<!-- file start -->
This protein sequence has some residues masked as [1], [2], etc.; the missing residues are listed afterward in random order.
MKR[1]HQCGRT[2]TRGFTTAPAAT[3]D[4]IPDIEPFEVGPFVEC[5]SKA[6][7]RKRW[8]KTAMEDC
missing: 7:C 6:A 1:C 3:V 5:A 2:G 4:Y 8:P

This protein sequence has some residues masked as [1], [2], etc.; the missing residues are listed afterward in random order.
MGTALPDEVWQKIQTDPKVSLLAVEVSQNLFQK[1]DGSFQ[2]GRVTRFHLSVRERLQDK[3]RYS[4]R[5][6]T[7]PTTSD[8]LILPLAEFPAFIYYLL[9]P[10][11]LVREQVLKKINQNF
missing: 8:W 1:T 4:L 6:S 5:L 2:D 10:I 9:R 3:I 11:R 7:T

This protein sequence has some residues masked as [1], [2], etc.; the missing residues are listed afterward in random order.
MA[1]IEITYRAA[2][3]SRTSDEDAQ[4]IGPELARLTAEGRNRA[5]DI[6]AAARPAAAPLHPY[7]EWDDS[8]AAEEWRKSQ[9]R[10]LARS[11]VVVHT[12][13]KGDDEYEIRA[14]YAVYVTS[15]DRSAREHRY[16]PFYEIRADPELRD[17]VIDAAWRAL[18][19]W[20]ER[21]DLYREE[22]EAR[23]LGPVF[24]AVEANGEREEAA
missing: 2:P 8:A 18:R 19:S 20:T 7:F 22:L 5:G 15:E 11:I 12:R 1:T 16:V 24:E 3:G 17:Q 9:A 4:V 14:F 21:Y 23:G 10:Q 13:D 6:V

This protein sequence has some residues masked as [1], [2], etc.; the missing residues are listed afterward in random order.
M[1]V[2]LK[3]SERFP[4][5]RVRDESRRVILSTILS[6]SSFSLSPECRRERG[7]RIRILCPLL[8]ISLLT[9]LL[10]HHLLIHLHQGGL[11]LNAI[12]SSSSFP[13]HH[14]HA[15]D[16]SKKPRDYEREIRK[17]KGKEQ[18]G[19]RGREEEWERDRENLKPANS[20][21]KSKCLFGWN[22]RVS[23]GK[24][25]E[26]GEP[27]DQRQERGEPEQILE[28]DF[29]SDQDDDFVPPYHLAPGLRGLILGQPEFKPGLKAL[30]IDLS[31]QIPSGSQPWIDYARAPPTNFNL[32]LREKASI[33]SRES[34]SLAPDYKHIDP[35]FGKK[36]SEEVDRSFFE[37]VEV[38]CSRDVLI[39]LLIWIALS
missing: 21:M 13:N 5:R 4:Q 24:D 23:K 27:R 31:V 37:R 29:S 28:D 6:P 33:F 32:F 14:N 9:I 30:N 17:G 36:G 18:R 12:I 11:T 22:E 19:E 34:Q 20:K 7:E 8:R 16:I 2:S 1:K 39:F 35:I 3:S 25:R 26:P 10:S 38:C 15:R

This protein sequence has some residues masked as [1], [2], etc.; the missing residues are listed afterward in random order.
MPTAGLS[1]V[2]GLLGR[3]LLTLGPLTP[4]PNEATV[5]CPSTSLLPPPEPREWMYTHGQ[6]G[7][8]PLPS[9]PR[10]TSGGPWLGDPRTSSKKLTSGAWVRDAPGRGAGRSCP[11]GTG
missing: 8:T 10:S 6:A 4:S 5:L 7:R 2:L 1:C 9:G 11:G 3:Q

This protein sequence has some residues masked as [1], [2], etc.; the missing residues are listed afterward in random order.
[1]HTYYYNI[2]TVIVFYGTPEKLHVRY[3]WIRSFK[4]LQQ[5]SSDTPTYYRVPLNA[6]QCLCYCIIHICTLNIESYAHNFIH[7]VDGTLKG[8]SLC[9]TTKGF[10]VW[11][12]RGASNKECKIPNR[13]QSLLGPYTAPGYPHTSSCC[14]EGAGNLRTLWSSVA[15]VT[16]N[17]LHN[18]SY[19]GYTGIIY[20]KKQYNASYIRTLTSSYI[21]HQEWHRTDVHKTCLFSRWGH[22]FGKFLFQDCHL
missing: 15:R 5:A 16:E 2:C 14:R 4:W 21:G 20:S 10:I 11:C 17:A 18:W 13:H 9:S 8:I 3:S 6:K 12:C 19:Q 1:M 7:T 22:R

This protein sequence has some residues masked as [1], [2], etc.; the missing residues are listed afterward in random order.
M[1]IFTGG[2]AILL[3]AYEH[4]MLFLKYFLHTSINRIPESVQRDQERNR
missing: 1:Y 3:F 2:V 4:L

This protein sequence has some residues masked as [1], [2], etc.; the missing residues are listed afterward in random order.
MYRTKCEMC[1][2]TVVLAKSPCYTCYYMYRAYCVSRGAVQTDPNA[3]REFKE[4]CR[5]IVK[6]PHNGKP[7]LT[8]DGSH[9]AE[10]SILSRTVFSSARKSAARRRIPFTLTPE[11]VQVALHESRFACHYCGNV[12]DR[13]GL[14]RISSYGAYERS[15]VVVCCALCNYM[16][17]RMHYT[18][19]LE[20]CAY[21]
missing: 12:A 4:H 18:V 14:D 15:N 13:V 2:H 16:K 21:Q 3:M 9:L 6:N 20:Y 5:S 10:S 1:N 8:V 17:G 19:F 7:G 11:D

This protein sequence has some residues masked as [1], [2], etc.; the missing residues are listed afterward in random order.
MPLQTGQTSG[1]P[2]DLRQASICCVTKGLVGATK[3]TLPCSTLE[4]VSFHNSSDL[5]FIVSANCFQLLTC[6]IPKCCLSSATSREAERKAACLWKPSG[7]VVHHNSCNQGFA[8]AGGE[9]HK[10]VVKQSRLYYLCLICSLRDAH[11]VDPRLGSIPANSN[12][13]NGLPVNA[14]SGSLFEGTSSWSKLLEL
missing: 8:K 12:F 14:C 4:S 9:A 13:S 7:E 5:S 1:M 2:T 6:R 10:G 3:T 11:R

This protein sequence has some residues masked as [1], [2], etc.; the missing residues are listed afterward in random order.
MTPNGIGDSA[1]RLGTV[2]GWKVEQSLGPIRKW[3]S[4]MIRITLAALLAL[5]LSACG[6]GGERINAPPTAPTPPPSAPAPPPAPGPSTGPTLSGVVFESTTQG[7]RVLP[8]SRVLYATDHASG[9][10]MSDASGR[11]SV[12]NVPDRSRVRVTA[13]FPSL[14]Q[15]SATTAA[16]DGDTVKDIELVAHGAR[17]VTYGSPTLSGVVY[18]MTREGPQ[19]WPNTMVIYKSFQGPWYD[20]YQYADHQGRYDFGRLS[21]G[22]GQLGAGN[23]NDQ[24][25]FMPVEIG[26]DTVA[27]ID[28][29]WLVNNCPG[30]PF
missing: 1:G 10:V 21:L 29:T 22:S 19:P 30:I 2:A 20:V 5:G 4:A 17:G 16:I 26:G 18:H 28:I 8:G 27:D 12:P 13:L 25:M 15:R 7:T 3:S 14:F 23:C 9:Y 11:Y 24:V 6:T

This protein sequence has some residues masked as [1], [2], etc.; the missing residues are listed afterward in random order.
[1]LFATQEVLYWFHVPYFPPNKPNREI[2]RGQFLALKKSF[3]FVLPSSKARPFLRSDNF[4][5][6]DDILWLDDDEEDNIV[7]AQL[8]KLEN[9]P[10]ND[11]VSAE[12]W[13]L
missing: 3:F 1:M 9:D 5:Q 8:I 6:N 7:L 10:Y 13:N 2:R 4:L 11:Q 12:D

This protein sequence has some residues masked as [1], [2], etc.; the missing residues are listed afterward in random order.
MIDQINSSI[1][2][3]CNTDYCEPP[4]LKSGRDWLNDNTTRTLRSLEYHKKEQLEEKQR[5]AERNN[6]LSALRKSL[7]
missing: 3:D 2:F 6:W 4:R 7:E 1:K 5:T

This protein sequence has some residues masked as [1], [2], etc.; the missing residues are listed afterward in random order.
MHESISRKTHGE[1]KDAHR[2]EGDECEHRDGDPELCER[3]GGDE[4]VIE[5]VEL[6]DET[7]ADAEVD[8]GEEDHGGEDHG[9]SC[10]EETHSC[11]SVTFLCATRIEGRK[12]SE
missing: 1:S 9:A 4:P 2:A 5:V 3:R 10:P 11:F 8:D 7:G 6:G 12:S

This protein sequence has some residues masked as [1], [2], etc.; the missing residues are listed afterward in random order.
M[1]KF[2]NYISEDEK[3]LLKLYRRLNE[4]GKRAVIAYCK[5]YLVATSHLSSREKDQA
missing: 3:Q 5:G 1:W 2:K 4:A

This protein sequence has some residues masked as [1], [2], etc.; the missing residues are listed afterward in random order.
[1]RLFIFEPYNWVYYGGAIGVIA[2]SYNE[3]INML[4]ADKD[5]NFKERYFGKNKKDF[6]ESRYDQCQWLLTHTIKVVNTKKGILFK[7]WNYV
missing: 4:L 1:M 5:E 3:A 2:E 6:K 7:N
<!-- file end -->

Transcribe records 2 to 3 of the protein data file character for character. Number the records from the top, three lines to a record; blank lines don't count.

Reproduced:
This protein sequence has some residues masked as [1], [2], etc.; the missing residues are listed afterward in random order.
MGTALPDEVWQKIQTDPKVSLLAVEVSQNLFQK[1]DGSFQ[2]GRVTRFHLSVRERLQDK[3]RYS[4]R[5][6]T[7]PTTSD[8]LILPLAEFPAFIYYLL[9]P[10][11]LVREQVLKKINQNF
missing: 8:W 1:T 4:L 6:S 5:L 2:D 10:I 9:R 3:I 11:R 7:T

This protein sequence has some residues masked as [1], [2], etc.; the missing residues are listed afterward in random order.
MA[1]IEITYRAA[2][3]SRTSDEDAQ[4]IGPELARLTAEGRNRA[5]DI[6]AAARPAAAPLHPY[7]EWDDS[8]AAEEWRKSQ[9]R[10]LARS[11]VVVHT[12][13]KGDDEYEIRA[14]YAVYVTS[15]DRSAREHRY[16]PFYEIRADPELRD[17]VIDAAWRAL[18][19]W[20]ER[21]DLYREE[22]EAR[23]LGPVF[24]AVEANGEREEAA
missing: 2:P 8:A 18:R 19:S 20:T 7:F 22:L 5:G 15:E 11:I 12:R 1:T 16:V 24:E 3:G 17:Q 9:A 4:V 14:F 21:Y 23:G 10:Q 13:D 6:V